Monday, March 22, 2010

Prodigal God (5): Party Time!

[This week, the message text is in notation, rather than complete text.]
03/21/2010 Bethany
Luke 15:11-32, message
John 12:1-8, children

The PARTY as
sign and instrument of RECONCILIATION
celebration of the SAVIOR
embodiment of the NEW COMMUNITY

Kenneth E. Bailey ("The Pursuing Father", Christianity Today, Oct 26 1998, pp 34-40) offers the perspective of a New Testament scholar who lived and taught in the Middle East for almost 50 years.

"qetsatsah" ceremony, exercised by the entire community
for those who lose the family inheritance to Gentiles
fill an urn with burnt corn & burnt nuts
break it in front of the offender and shout:
"JP is cut off from his people"

younger brother, intending to earn his way back
not fully appreciating the damage done
with no confidence that he can avoid being shunned
"I have sinned against heaven and against you"
words of manipulation by the Pharoah to Moses (Bailey)
father, planning ahead, "seeks" him, finding him at the edge of town
runs to him (what a mother would do, Bailey)
welcomes publically
no way the community can shun him when the father accepts him (Bailey)

the PARTY is the sign and instrument of RECONCILIATION
exactly what Jesus is doing w/ tax collectors and sinners
father in story has become the Jesus figure, the savior figure
in absence of the "true elder brother" the parable longs for
 
older brother throws a fit ... like son vs father shouting match at a big family wedding, in public view of the entire community (Bailey)
fit over definition of the feast (Bailey)
father: this son was lost and is FOUND – celebration of FINDING
older son: fattened calf for HIM – celebration of the SINNER
I deserved it, never got it
same logic as the younger son, who wanted to pay back:
earn what you get

We might say, it’s better to be a younger brother, better a rule breaker, because we think the party is thrown for him. It’s not – the party is thrown by the father in celebration of what the father has accomplished in reconciling his son. It’s not a banquet for the "comeback player of the year". "It is not our remorse [or the younger brother’s remorse] that forces God to set the banquet table . . . We cannot throw our own party" (Thomas Long, "Living by the Word: Surprise Party", Christian Century, Mar 14 2001, p 10).
this feast is not a celebration of sinners, or of our righteousness
"not worthy to gather up the crumbs under this thy table" (old communion liturgy)
this feast – the PARTY – is a celebration of the SAVIOR
The father: "My son was dead and is now alive ... we had to celebrate!"
JESUS was dead and is now alive – we have to celebrate the Savior!
 
Barbara Brown Tayler, "Living by the Word: Table Manners", Christian Century, Mar 11 1998, p 257: So if I were putting together a sinners’ table . . . , it might include an abortion doctor, a child molester, an arms dealer, a garbage collector, a young man with AIDS, a Laotian chicken plucker, a teenage crack addict, and an unmarried woman on welfare with five children by three different fathers. Did I miss anyone? Don’t forget to put Jesus at the head of the table, asking the young man to hand him a roll, please, and offering the doctor a second cup of coffee before she goes back to work.
If that offends you even a little, then you are almost ready for what happens next. Because what happens next is that the local ministerial association comes into the restaurant and sits down at a large table across from the sinners. The religious authorities all have good teeth and there is no dirt under their fingernails. When their food comes, they hold hands to pray. They are all perfectly nice people, but they can hardly eat their hamburger steaks for staring at the strange crowd in the far booth.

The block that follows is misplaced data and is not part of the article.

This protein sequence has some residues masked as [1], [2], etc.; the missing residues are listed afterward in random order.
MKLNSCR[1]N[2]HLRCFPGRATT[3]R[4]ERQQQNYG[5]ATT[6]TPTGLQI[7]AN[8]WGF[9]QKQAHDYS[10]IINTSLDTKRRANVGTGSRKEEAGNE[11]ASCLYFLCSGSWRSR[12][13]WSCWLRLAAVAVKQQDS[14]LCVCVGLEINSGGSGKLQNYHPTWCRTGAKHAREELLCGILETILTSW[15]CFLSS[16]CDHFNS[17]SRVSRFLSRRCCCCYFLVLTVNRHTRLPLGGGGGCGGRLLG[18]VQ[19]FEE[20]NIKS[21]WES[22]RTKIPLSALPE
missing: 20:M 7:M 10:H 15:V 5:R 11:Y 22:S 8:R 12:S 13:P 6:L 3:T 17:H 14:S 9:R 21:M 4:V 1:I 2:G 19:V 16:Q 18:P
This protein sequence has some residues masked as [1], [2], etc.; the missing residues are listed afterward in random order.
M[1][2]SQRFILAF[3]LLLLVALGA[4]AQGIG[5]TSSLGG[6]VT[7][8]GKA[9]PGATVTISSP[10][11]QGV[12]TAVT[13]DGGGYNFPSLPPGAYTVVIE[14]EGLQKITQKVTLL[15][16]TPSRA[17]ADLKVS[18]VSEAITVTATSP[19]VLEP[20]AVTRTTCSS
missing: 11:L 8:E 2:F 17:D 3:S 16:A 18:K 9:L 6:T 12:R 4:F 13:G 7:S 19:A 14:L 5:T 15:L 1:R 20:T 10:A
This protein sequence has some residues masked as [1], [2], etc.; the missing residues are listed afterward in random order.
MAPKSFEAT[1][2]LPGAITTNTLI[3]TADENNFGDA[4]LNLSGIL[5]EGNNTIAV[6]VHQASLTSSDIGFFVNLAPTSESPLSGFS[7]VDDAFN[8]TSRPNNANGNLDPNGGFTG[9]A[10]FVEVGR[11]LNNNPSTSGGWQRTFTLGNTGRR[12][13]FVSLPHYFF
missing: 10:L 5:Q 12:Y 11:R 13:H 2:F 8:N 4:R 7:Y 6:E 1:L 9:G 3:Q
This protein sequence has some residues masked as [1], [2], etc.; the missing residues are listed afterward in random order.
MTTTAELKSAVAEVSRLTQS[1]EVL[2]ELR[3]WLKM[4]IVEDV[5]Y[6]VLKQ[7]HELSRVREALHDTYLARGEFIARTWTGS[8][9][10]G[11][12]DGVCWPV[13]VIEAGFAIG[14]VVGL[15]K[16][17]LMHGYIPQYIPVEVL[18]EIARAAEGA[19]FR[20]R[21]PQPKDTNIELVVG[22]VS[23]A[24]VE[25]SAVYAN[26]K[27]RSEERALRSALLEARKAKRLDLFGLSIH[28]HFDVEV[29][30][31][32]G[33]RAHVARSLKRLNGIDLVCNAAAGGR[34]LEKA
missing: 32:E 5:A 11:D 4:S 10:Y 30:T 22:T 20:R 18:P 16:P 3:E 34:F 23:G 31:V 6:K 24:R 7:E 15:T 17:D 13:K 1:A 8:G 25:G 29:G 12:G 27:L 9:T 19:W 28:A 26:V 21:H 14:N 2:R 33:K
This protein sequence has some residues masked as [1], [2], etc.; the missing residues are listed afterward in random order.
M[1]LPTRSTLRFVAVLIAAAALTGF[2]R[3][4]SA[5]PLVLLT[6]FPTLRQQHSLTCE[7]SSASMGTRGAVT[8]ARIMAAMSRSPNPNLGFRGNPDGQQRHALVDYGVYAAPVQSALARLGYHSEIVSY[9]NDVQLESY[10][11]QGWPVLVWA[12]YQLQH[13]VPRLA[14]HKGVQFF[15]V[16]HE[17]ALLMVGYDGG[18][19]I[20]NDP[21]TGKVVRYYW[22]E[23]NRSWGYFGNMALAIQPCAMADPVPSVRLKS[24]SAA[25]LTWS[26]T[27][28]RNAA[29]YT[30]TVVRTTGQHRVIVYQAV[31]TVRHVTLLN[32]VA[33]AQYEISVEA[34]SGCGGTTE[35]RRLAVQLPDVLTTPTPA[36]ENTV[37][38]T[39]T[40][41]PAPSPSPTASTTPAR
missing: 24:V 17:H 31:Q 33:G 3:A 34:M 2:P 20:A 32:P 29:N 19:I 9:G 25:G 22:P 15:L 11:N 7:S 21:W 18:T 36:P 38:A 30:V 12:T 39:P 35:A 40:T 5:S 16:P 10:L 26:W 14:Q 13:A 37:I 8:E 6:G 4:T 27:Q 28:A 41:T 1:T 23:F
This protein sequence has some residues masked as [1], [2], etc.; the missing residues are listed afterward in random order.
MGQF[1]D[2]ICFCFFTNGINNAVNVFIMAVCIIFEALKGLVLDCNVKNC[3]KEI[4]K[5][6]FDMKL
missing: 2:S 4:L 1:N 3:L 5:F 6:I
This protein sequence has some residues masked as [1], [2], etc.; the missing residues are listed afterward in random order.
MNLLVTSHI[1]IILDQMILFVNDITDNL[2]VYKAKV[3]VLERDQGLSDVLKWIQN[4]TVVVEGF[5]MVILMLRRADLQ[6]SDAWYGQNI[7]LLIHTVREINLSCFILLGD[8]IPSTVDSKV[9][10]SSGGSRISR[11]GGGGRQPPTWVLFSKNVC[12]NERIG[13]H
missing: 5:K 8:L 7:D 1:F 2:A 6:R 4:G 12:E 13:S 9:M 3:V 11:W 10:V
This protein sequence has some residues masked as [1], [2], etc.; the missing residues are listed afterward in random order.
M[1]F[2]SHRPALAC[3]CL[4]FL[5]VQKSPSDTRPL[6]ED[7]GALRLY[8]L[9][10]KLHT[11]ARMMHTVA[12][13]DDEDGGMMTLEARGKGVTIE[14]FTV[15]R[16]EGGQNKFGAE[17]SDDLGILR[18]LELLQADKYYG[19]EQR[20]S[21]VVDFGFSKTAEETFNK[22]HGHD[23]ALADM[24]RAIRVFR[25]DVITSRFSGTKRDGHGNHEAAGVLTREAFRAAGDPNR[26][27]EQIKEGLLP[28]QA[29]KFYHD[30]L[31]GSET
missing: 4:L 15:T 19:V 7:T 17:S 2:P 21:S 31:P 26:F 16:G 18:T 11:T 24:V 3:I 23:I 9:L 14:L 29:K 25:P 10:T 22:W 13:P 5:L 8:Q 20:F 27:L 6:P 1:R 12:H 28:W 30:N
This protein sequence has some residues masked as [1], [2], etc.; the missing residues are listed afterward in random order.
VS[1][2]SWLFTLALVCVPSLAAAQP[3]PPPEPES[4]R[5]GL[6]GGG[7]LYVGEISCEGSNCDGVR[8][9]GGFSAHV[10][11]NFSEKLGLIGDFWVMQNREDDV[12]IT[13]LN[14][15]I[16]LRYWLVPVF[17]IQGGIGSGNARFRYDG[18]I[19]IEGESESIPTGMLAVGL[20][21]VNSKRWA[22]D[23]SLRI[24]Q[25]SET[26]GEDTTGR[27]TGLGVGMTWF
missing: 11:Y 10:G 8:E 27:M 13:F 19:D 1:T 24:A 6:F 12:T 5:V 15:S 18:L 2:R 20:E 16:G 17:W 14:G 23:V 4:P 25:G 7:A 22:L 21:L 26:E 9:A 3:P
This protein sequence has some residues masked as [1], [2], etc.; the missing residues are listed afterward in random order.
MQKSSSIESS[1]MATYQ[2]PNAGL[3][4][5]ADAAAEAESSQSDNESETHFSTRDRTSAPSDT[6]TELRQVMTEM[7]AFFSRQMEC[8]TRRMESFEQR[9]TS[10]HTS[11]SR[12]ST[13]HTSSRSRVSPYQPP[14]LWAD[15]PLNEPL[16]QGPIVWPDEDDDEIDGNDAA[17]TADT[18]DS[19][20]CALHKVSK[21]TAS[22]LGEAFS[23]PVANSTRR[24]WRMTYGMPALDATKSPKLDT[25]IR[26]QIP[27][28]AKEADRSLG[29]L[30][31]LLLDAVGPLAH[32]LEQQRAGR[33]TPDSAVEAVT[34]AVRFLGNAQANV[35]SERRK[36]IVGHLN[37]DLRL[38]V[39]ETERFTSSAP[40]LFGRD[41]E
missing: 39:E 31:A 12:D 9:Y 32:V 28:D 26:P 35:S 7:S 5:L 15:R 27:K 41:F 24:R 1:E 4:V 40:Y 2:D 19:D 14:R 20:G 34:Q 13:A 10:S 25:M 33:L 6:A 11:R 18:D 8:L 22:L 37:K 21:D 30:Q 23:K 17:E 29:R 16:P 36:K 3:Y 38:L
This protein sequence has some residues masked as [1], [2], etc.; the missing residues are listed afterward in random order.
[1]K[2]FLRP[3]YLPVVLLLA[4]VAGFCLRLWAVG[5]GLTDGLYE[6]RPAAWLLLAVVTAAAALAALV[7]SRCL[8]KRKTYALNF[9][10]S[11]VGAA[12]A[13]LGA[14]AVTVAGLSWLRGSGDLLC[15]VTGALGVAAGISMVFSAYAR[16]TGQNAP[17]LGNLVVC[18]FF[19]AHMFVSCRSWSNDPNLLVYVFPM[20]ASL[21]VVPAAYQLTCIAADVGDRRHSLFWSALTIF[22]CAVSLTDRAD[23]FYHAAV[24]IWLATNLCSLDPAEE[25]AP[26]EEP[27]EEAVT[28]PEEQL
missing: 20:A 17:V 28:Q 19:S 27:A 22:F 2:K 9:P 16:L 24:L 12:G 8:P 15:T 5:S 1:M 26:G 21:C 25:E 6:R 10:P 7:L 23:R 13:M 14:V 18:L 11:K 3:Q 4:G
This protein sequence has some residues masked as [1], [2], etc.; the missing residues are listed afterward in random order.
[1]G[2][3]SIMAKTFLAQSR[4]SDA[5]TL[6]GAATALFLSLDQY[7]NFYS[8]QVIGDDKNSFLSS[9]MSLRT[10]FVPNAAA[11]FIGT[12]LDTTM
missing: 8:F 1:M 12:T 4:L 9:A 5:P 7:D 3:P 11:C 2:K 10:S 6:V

The chicken plucker is still wearing her white hair net, and the garbage collector smells like spoiled meat. The addict cannot seem to find his mouth with his spoon. But none of those is the heartbreaker. The heartbreaker is Jesus, sitting there as if everything were just fine.

This setting, imagined by Barbara Brown Taylor, pulls us out of the specific dynamics of the parable and connects us with the context: Jesus is welcoming and eating with tax collectors and sinners. The religious folks are offended: How can he be holy and keep company with sin?
The one exception to this holiness versus contamination perspective on the world would be someone who was so holy that they could not be contaminated by anyone (Citation, recently read). But who could that be? And if someone was truly that holy, why would they want to hang with sinners?

We know that supremely holy person was Jesus indeed, and that he did choose to eat with sinners and tax collectors. On the cross, he cries out, "my God, my God, why have you forsaken me?" He was rejected so that we could be accepted. He was forsaken so that we could be welcomed. He was abandoned so that we could be rescued.

So, this PARTY is the embodiment of a NEW COMMUNITY, a community of everyone who says "yes" to God’s invitation, a community that is not defined by our need to divide and define, in or out, black or white, rich or poor, foreign or American, sinner or "good Christian". It is a community that anticipates and experiences the reality that God will be "all in all" (1 Corinthians 15.28).
 
"Prodigal" God? Isn’t it the son? But "prodigal" means
recklessly extravagant
giving profusely
And the most reckless one in the story, the most extravagant in generosity, is the father. So too, Jesus has given himself away, emptied himself, become nothing, forsaken, abandoned, rejected.
This feast celebrates our Savior. This feast is the sign and instrument of Reconciliation. This feast is the embodiment of New Community.

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